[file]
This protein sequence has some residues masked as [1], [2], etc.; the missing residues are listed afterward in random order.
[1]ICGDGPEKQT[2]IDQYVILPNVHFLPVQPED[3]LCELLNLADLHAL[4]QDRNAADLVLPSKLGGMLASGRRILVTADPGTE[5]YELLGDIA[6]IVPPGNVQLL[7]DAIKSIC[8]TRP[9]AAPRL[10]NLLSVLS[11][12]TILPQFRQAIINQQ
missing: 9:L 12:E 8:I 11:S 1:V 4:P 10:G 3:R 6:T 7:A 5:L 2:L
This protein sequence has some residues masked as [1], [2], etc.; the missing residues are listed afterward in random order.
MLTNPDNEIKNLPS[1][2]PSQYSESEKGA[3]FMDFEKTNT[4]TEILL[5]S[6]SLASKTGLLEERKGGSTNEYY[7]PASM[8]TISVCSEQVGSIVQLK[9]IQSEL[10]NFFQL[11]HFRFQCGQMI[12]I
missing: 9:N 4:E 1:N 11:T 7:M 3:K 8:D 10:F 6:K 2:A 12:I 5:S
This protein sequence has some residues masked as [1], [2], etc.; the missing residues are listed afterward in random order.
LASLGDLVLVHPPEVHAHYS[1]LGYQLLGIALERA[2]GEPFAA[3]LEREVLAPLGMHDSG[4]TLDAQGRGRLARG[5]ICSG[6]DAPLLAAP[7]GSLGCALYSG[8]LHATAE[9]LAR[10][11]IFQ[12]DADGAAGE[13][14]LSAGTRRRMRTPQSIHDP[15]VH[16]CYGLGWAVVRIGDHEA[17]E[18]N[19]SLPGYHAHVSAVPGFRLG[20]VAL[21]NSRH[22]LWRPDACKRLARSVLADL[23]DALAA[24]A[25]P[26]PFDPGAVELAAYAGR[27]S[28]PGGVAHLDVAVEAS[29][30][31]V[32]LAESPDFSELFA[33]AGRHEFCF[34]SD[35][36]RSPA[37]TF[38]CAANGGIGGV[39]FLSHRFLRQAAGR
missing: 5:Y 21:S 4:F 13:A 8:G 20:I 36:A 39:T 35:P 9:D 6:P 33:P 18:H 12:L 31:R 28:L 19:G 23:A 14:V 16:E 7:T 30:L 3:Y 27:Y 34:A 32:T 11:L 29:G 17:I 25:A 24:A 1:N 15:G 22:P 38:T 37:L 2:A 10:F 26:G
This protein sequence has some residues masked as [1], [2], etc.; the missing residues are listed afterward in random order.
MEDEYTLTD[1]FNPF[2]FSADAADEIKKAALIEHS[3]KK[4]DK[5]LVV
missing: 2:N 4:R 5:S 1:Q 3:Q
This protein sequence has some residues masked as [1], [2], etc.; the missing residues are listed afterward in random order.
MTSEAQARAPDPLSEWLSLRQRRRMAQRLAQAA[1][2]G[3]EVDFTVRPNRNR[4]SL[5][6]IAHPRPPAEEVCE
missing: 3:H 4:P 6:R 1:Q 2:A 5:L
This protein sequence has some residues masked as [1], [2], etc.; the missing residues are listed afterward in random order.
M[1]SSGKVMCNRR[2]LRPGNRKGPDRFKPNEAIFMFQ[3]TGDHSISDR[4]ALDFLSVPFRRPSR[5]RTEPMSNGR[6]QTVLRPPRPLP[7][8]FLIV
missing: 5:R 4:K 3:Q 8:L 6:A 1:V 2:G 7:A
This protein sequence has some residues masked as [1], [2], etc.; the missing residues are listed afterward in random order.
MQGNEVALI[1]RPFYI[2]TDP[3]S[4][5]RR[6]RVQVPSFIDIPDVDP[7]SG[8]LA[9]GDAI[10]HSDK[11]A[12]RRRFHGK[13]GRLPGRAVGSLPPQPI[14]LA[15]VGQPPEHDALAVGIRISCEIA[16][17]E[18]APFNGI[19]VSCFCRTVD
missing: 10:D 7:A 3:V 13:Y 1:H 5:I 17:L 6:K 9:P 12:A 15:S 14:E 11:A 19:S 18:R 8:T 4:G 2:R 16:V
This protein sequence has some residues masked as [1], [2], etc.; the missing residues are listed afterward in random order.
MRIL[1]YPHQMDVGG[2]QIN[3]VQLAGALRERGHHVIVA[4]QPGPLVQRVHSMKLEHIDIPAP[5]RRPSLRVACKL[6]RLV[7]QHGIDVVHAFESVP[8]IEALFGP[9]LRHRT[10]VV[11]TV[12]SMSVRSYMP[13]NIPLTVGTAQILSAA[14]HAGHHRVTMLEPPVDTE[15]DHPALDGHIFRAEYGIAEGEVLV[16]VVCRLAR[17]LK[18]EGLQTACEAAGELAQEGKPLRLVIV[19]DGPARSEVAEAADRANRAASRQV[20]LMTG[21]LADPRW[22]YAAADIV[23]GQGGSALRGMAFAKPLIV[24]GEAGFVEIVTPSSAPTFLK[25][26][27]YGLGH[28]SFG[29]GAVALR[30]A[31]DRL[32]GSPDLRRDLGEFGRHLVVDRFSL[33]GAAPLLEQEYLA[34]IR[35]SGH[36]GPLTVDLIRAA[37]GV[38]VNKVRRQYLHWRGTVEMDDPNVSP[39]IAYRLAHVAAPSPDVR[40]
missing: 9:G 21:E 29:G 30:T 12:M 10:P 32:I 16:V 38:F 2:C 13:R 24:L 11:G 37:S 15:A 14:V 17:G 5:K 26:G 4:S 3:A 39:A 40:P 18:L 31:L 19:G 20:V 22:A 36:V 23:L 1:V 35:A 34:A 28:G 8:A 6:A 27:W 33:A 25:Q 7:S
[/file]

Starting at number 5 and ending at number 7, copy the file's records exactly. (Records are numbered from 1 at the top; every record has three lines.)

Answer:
This protein sequence has some residues masked as [1], [2], etc.; the missing residues are listed afterward in random order.
MTSEAQARAPDPLSEWLSLRQRRRMAQRLAQAA[1][2]G[3]EVDFTVRPNRNR[4]SL[5][6]IAHPRPPAEEVCE
missing: 3:H 4:P 6:R 1:Q 2:A 5:L
This protein sequence has some residues masked as [1], [2], etc.; the missing residues are listed afterward in random order.
M[1]SSGKVMCNRR[2]LRPGNRKGPDRFKPNEAIFMFQ[3]TGDHSISDR[4]ALDFLSVPFRRPSR[5]RTEPMSNGR[6]QTVLRPPRPLP[7][8]FLIV
missing: 5:R 4:K 3:Q 8:L 6:A 1:V 2:G 7:A
This protein sequence has some residues masked as [1], [2], etc.; the missing residues are listed afterward in random order.
MQGNEVALI[1]RPFYI[2]TDP[3]S[4][5]RR[6]RVQVPSFIDIPDVDP[7]SG[8]LA[9]GDAI[10]HSDK[11]A[12]RRRFHGK[13]GRLPGRAVGSLPPQPI[14]LA[15]VGQPPEHDALAVGIRISCEIA[16][17]E[18]APFNGI[19]VSCFCRTVD
missing: 10:D 7:A 3:V 13:Y 1:H 5:I 17:L 6:K 9:P 12:A 15:S 14:E 11:A 19:S 18:R 8:T 4:G 2:R 16:V